Financial Benefit and Cost Analysis – at the start of the project the team must document the cost of the current state or at least estimate this to determine the financial benefit of addressing the problem. Often the team creates a ratio of defects to the cost of doing business in the current state. Certainty regarding this estimate improves as the team moves through the DMAIC phases. Once solutions are identified and defects are reduced, cost and financial benefit are confirmed.
Control plans – in order to sustain improvements, effective control plans must be documented, established and measured using the KPI approach. Doing this right the first time ensures teams avoid a continuous ‘solving the same problem again and again’ loop.
Opportunity In a city’s behavioral health emergency clinic, staff and patients vocalized their frustration at the wait time required to receive care. Many patients in this high-risk population often were forced to return the next day due to long wait times to see a clinician. To meet daily staffing requirements, the clinic’s physician leadership team resorted to pulling workers who were co-located but from a different agency.
- Analysis of care visits identified 3 distinct populations requiring differing levels of care and process steps. Separating these in treatment approach allowed a reduction in time to treat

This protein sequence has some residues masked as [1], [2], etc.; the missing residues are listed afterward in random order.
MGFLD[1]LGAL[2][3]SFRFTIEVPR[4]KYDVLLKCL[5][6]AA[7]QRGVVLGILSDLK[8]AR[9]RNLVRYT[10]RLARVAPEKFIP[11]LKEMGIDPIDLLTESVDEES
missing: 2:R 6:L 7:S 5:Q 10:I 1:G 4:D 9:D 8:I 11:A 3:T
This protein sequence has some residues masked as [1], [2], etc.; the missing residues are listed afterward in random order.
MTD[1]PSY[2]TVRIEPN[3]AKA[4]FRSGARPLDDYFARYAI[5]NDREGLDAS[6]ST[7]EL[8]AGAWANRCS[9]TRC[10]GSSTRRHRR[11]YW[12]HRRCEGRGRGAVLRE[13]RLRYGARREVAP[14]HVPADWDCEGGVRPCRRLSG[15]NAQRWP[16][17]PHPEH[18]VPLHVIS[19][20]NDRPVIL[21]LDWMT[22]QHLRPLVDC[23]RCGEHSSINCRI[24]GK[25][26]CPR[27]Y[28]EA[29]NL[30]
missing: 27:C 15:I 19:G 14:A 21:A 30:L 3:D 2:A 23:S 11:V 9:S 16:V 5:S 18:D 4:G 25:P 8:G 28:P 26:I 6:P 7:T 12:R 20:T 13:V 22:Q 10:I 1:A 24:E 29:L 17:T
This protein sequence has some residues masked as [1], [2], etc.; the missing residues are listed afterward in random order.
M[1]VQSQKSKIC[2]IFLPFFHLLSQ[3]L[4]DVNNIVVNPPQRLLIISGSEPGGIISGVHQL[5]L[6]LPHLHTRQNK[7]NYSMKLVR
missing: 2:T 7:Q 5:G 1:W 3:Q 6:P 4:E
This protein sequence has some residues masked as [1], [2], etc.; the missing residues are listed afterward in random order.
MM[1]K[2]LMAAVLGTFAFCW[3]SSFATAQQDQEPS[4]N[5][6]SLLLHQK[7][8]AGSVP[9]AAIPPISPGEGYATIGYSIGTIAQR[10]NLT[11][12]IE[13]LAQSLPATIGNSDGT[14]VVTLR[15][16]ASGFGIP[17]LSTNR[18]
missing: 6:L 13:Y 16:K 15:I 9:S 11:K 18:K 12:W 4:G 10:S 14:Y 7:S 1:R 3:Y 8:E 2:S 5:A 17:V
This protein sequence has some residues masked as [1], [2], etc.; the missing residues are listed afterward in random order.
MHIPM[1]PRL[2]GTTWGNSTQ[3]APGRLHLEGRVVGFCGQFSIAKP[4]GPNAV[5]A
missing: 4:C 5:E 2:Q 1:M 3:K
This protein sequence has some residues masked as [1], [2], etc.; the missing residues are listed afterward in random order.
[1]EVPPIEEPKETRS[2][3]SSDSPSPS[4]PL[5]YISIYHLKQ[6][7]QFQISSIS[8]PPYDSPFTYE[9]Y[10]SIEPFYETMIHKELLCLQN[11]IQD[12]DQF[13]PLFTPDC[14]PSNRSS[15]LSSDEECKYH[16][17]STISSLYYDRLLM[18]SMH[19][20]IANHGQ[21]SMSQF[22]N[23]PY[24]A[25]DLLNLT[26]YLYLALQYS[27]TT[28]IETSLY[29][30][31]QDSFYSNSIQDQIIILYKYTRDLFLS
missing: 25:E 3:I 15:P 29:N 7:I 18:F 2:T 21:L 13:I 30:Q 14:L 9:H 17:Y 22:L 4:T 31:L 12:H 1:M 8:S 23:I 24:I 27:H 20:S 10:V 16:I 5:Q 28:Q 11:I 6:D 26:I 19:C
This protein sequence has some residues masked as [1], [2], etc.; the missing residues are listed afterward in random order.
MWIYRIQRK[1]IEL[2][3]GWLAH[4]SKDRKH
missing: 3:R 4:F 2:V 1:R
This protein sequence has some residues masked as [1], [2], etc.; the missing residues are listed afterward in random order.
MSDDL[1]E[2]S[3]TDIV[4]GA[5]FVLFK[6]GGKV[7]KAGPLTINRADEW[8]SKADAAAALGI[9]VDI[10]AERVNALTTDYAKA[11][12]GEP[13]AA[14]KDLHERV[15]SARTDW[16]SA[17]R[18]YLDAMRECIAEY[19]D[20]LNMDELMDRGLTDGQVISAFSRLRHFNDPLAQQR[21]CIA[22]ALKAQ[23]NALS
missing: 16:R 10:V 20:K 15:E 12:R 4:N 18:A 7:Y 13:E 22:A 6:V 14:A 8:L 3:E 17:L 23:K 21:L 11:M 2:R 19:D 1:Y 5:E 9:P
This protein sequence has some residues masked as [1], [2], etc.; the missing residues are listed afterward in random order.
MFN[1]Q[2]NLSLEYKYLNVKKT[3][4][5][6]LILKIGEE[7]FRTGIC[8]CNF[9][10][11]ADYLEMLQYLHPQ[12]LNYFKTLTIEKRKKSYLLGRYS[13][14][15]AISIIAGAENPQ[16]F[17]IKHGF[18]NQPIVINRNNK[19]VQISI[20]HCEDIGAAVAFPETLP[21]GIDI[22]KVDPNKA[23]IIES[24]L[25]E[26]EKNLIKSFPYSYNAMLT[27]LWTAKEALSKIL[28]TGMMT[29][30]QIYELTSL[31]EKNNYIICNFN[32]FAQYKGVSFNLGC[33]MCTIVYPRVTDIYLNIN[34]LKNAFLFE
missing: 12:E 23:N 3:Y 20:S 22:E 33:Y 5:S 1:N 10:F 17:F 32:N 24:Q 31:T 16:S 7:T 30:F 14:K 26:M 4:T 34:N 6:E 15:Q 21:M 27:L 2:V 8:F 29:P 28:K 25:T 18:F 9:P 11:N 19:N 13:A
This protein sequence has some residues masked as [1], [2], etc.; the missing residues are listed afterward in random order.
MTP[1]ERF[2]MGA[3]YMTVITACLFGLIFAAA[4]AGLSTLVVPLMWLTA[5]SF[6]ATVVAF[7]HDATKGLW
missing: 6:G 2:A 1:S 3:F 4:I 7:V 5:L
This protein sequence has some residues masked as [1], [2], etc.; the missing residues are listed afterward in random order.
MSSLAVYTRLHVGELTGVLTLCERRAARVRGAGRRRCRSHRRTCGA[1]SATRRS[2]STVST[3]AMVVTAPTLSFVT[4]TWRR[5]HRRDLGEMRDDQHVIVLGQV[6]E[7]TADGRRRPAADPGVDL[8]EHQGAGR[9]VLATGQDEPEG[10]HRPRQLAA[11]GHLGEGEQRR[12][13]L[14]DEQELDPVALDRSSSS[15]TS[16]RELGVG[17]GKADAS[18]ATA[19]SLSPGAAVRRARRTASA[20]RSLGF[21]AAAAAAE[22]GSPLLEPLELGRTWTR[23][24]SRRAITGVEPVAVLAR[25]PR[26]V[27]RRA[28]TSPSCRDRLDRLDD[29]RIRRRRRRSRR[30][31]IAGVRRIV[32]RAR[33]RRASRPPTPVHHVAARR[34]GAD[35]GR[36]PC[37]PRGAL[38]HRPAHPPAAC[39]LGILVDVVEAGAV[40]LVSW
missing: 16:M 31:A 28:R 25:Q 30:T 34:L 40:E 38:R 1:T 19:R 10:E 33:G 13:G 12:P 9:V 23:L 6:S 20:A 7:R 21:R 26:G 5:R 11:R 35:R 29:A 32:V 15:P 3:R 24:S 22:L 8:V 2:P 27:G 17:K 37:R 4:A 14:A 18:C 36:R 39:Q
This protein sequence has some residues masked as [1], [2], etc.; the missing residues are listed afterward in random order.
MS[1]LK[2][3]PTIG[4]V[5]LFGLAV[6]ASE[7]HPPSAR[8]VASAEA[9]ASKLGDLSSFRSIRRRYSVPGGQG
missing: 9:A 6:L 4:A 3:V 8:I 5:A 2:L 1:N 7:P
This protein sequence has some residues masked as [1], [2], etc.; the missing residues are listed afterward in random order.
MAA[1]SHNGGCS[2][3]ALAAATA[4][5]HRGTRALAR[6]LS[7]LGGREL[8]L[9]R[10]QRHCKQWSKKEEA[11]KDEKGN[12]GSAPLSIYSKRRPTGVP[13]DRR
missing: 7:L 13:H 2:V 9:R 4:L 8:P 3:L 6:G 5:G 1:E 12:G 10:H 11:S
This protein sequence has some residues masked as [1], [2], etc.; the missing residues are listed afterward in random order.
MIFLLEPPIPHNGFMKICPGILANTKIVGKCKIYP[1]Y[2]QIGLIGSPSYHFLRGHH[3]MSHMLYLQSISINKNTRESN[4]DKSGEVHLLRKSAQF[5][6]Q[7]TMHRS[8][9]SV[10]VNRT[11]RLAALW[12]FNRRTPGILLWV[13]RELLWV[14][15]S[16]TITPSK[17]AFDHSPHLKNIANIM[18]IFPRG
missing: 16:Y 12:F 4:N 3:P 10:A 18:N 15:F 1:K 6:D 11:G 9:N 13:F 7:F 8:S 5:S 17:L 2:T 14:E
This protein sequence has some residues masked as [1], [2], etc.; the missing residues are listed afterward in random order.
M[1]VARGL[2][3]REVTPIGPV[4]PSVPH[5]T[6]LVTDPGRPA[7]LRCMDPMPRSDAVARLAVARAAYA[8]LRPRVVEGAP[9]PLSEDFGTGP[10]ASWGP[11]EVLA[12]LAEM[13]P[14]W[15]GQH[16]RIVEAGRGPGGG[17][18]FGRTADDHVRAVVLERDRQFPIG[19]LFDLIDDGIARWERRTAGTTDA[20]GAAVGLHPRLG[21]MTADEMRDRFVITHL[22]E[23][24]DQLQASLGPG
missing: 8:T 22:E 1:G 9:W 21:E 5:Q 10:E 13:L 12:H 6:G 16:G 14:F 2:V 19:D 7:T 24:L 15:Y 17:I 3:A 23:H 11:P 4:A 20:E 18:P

- Improved staffing plan allowed clinic to focus appropriate resources for specific times and case types
- Clarity at reception process regarding the clinic’s purpose and target population reduced the number of patients using the clinic for court appointed or regular doctor care.
- Template treatment plan reduced nonvalue added activity and duplication between care providers
Results: The clinic reduced incoming flow of non-appropriate patients, reduced average complete care time by 11% with many patients experiencing a reduction from 6 hours to less than 2. Staff expressed positive experience with piloted changes and a more predictable work schedule. Leadership team used the data to plan staffing to accommodate seasonal spikes in patients requiring care.